Olivia Newport Thanksgiving

I missed this particular Thanksgiving, but the hats seem to resurface every year …

If all goes according to plan, on the day after tomorrow I will get on a plane with my daughter and fly from Colorado to Chicago, where we will spend Thanksgiving with a boatload of four generations we are related to. For a long time now this has been the primary extended family gathering.

And my daughter and I will leave behind the other half of our own nuclear family. The guys have jobs tied to retail industries and likely will both have a long, tedious Black Friday.

You might think that the obvious choice is that if we can’t all go to the larger Thanksgiving celebration, then we should all stay home and have Thanksgiving together.

It’s just not that simple.

My family of origin has been rattled in the last year. If you want to know more about that, you can go here and here to read about it. The short version is that one of my brothers died. None of us knew that last Thanksgiving would be the final time all seven siblings were together. My heart wants to be there as we assemble again, minus one.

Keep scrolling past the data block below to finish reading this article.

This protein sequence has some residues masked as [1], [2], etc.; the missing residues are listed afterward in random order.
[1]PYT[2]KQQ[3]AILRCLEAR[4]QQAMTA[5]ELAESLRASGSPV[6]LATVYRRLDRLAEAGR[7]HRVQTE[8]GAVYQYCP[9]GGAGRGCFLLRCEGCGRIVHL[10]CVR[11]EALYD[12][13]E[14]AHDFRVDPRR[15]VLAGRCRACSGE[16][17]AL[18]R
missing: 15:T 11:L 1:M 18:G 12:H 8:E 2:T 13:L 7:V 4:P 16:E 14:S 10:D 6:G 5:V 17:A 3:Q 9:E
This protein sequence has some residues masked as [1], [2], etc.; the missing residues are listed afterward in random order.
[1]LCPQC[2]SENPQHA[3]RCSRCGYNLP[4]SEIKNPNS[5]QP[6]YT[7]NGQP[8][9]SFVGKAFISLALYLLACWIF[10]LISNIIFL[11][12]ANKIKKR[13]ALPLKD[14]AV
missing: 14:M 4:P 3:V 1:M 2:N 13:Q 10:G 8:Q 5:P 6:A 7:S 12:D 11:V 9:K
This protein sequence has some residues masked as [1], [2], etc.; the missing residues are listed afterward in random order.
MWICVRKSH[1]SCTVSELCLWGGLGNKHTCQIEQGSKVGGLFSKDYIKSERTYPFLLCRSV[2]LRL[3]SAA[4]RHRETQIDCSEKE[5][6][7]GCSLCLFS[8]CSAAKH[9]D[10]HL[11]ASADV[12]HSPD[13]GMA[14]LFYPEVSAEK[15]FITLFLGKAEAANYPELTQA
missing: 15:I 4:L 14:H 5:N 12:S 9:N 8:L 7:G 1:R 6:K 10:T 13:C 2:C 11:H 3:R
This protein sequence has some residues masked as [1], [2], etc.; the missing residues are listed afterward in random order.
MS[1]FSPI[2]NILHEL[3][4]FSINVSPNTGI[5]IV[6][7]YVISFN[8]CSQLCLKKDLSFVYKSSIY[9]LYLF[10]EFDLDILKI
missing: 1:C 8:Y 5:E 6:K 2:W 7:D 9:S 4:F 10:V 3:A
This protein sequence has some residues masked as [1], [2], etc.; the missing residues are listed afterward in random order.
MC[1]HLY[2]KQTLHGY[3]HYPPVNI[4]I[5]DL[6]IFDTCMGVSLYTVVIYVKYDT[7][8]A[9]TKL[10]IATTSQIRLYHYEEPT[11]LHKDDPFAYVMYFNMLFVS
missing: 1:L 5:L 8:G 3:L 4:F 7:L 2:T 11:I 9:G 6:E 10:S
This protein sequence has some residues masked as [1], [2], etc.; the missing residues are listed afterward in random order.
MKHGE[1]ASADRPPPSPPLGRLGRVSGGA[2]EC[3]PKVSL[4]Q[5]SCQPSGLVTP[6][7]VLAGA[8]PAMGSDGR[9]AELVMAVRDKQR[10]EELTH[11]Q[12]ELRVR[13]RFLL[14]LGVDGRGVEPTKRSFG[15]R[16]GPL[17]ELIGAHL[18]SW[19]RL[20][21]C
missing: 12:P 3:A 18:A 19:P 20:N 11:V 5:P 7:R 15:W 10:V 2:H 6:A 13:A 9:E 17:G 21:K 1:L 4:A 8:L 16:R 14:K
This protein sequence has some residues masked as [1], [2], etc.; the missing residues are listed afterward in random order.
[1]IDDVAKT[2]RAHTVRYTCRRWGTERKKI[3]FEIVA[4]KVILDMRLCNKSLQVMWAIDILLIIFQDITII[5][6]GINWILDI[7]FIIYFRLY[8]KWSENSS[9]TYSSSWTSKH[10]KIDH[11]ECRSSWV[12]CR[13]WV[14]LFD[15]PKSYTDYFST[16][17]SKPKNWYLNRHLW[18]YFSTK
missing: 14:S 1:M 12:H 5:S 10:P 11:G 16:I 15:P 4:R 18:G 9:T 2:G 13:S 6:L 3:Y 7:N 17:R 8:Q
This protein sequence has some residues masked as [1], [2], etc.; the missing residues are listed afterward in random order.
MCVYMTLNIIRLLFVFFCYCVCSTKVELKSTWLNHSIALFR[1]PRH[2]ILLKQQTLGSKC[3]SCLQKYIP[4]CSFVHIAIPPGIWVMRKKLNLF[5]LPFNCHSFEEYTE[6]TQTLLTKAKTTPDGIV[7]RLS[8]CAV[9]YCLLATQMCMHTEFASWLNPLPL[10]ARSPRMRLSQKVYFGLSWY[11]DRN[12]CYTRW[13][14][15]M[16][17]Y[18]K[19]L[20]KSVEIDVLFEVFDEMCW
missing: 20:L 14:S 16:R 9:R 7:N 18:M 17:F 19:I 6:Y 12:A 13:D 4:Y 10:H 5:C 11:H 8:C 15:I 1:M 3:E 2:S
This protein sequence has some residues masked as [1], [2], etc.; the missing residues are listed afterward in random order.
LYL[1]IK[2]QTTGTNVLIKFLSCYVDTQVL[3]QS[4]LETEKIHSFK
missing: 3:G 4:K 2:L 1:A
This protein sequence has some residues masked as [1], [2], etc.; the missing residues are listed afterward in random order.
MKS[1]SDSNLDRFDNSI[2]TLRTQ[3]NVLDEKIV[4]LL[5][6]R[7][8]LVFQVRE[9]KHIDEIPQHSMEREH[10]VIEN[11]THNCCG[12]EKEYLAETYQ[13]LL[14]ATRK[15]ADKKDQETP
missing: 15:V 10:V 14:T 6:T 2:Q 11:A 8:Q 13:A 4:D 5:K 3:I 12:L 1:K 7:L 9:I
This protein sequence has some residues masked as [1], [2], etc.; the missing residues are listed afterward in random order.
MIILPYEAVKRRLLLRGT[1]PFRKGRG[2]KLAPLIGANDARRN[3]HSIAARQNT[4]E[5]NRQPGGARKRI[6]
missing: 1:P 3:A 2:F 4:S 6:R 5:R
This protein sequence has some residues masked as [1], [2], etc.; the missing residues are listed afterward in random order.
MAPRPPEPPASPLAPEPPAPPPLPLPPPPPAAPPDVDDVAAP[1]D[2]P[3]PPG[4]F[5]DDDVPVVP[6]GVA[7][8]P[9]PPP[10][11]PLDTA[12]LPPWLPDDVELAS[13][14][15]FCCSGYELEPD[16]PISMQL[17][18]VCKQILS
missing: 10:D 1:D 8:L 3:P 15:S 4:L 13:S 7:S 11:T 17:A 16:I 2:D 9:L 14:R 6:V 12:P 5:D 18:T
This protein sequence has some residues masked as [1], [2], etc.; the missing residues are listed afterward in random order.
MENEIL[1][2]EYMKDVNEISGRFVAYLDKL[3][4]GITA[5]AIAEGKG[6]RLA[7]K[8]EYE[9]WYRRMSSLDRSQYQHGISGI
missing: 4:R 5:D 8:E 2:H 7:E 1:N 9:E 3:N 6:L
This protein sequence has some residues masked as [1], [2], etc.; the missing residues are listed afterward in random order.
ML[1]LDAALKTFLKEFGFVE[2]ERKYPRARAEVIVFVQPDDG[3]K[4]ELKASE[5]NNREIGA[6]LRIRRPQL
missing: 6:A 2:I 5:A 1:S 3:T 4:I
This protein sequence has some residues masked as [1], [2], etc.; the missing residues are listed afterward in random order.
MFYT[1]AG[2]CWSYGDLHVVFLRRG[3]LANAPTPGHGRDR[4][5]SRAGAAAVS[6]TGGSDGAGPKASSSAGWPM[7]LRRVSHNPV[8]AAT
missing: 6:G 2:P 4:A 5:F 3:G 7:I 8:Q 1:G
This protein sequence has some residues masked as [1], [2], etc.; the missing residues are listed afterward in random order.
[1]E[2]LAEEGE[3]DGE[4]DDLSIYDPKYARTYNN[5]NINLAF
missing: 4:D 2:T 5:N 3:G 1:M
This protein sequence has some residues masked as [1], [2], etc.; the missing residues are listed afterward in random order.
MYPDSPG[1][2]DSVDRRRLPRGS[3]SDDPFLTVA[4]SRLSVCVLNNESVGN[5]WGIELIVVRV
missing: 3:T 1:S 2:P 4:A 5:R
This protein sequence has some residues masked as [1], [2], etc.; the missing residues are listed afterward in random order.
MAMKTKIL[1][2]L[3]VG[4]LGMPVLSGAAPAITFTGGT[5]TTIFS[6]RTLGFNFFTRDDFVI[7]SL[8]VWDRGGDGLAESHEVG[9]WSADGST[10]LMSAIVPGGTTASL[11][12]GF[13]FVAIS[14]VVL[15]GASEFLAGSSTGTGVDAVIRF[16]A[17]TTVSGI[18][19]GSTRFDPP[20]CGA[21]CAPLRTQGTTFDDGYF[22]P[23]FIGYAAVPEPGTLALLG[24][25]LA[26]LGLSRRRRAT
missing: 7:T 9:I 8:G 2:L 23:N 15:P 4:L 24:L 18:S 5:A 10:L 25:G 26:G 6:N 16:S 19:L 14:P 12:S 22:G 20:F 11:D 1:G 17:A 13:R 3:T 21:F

My mother, who has been both wise and witty, is approaching 88. Though her sense of humor is intact, her memory is not. Will this be the last year she’s fully aware of the family gathering? I don’t know. Maybe. Maybe not. If it is, I don’t want to miss it.

Because of my daughter’s work and college schedule in the last few years, she has not been to a family Thanksgiving since high school. Neither has my son, but he saw the extended family at my brother’s funeral when my daughter couldn’t get away. She wants to see her grandmother and not wish later that she had gone when she had the chance.

So two of us are traveling, and two of us are sucking up the reality of a culture that can’t stop shopping for a long weekend. My list of things I’m grateful for this year includes friends who will take in my husband and son and give them a turkey dinner with all the trimmings and some borrowed family love.

People have all sorts of feelings about Thanksgiving, and it’s not all of the Hallmark variety. Holidays can be as deeply painful as they are deeply rich. Whatever your circumstances are this year, I pray you find peace in giving yourself over to the pursuit of joy and love in your life.